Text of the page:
21. Mr. Dugdale
asked the Secretary of State for the Colonies how many children under the age of 14 years have been sentenced to terms of imprisonment in Kenya for activities connected with Mau Mau.
§ 58. Mr. Fenner Brockway
asked the Secretary of State for the Colonies why the official records at Kamiti Prison, Kenya, showed that a girl prisoner No. 13222/J, admitted 21st September, 1954, sentenced to seven years' hard labour, was 11 years of age, and girl prisoners No. 127950, admitted 20th August, 1954, and No. 7966/J, admitted 12th June, 565 1954, sentenced to Governor's pleasure, maximum security, were 12 years of age, when under Kenya legislation no child under the age of 14 years may be sentenced to imprisonment; and what investigation was made prior to their imprisonment that they were in fact 14 years of age.
§ 61. Mrs. Castle
asked the Secretary of State for the Colonies whether he will make a further statement on the errors in the prison records in Kenya relating to the imprisonment of girls stated in the records to be under 14 years of age.
§ The Secretary of State for the Colonies (Mr. Alan Lennox-Boyd)
Under Kenya legislation no child under the age of 14 may be sentenced to imprisonment. A person under 18 who is convicted by a court on a capital charge must be sentenced to detention during the Governor's pleasure and such detention may be in prison. Where it appears to a court that an accused person may be a child or a young person, the court has to satisfy itself as to the age of the accused, if necessary by calling evidence including medical evidence.
The ages of some girls at Kamiti prison are shown in the records as being under 14. In all cases, the courts which convicted had to satisfy themselves that the accused were of or over that age. The prisoners' ages are not shown on commitment warrants which indicate, however, whether the prisoner has been sentenced as a juvenile, between the ages of 14 and 18, or as an adult.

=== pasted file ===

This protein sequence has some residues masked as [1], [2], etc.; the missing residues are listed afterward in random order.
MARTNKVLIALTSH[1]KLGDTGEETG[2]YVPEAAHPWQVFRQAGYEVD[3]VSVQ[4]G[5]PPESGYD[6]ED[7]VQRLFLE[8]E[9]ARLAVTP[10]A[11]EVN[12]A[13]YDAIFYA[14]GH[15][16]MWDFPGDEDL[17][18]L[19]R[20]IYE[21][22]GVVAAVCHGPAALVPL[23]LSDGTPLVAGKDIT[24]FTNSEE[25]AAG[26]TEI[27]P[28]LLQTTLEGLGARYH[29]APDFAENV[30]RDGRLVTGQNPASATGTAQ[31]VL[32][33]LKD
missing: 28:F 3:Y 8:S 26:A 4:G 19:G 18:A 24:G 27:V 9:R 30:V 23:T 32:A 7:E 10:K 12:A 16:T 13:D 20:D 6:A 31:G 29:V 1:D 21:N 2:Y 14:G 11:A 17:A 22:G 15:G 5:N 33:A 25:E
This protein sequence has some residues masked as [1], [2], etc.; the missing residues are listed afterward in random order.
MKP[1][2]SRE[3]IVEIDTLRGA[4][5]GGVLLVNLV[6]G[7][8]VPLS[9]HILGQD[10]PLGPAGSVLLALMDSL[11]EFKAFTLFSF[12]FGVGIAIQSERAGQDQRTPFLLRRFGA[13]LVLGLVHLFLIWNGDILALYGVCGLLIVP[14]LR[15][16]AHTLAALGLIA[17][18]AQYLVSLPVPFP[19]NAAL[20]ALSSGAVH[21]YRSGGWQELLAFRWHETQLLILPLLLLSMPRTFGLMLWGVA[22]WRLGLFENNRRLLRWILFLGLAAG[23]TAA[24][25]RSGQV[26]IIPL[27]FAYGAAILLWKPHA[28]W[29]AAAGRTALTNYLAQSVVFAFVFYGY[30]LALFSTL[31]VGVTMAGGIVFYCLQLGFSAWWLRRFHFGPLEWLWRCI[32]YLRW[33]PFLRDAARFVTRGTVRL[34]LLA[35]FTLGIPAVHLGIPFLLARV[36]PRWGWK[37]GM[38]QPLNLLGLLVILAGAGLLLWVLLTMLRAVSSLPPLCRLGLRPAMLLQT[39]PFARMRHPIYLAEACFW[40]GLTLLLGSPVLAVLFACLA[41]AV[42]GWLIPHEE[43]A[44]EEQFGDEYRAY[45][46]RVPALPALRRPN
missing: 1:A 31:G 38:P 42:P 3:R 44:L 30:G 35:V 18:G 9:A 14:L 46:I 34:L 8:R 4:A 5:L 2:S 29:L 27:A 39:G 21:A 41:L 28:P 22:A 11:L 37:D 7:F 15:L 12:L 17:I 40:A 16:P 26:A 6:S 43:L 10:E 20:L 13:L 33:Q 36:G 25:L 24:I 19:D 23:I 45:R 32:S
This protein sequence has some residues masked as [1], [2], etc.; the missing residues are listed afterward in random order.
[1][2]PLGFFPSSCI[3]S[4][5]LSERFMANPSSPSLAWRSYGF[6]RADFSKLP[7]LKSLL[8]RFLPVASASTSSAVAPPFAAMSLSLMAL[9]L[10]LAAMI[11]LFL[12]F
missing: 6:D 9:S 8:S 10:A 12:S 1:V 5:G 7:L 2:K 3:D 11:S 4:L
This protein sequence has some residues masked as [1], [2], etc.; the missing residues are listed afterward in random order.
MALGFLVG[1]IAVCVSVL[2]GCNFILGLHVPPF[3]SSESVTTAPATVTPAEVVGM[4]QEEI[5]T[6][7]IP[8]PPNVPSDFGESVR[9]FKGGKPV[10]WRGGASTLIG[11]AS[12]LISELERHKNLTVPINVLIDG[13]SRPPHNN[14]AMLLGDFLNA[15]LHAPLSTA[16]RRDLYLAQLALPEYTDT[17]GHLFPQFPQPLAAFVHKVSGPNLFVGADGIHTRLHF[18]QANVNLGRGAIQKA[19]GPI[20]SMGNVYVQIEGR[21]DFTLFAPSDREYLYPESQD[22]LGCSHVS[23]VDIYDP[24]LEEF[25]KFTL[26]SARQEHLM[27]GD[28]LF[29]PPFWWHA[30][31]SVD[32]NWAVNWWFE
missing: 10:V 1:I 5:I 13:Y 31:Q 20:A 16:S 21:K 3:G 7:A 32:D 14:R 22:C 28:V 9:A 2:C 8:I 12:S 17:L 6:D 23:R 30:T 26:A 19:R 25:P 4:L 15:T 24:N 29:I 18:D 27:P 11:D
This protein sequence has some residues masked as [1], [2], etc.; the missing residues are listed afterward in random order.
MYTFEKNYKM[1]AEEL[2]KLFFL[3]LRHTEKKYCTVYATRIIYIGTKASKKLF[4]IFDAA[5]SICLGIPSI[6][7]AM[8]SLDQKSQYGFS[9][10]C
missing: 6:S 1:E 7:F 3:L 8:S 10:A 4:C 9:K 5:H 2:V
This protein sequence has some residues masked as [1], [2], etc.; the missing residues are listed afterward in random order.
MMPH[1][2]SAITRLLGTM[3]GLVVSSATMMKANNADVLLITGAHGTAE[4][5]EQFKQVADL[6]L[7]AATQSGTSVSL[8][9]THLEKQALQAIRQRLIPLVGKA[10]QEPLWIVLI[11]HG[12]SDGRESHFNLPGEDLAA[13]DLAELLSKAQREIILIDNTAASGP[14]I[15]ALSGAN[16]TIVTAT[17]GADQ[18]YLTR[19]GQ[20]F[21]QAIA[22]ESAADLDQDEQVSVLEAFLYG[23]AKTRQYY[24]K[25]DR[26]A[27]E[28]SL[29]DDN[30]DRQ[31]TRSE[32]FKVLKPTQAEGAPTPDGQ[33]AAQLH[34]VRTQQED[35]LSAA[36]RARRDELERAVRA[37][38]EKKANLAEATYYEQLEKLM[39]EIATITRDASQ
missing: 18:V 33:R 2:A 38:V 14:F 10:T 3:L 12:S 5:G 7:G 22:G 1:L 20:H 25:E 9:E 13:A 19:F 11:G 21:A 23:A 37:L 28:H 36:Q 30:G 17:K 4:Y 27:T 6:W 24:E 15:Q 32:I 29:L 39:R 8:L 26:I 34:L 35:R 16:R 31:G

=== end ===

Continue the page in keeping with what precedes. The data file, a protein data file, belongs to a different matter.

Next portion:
The prison record-sheets are made out on the admission of prisoners by an African clerk from the commitment warrants and from the answers of the prisoners. In some cases, it has been found that the ages shown in the record-sheets have been subsequently altered in different ink, to show a lower age, as in the case of 13222/J where the figure 18 was altered to 11. It is not known by whom, when or for what purpose these alterations were made, but no responsible officer authorised them.
566 The ages of persons can only be determined, in the absence of any system of registration of their births, by reference to their physical development, and, in Africa, to their tribal age groups. Examination of all female juvenile prisoners now at Kamiti by a panel of three Kikuyu women of equivalent standing to tribal elders has confirmed that all were of or over the age of 14 and of adult tribal age groups when sentenced.
Is this not a most disturbing statement? What guarantee can the right hon. Gentleman give that the ages of these and other children, which he has now given us, are the correct ages? Will he have a complete investigation made into the ages of all people who may possibly be under the age of 14?
§ Mr. Lennox-Boyd
As I have said, the ages are the result of medical examination, of expert examination. However, in view of the apparent differences between the particulars of prisoners published by Miss Fletcher and the original prison records, at my invitation Miss Fletcher agreed to come to the Colonial Office this morning with her copies of the prison records, to discuss these differences with officers of my Department and with the Attorney-General of Kenya, whom I had asked to come home to England, bringing those originals with him. The age given on the first original record examined, prisoner 13222/J, a married Kikuyu woman, showed an alteration from 18 to 11. Miss Fletcher said that there were no alterations in the ages shown on the original records when she copied details from them, and she offered no comment on the fact that the age she ascribed to this prisoner, 11, was the same as the altered age on the original records. She then declined to give any further assistance in arriving at the truth of this or other anomalies without legal advice. [HON. MEMBERS: "Hear, hear."] Certainly. Hon. Gentlemen might let me finish my Answer. I have no quarrel with that whatever. In fairness to her, I must say that she did not withdraw any allegations, but wished to have time to prepare her case with legal advice.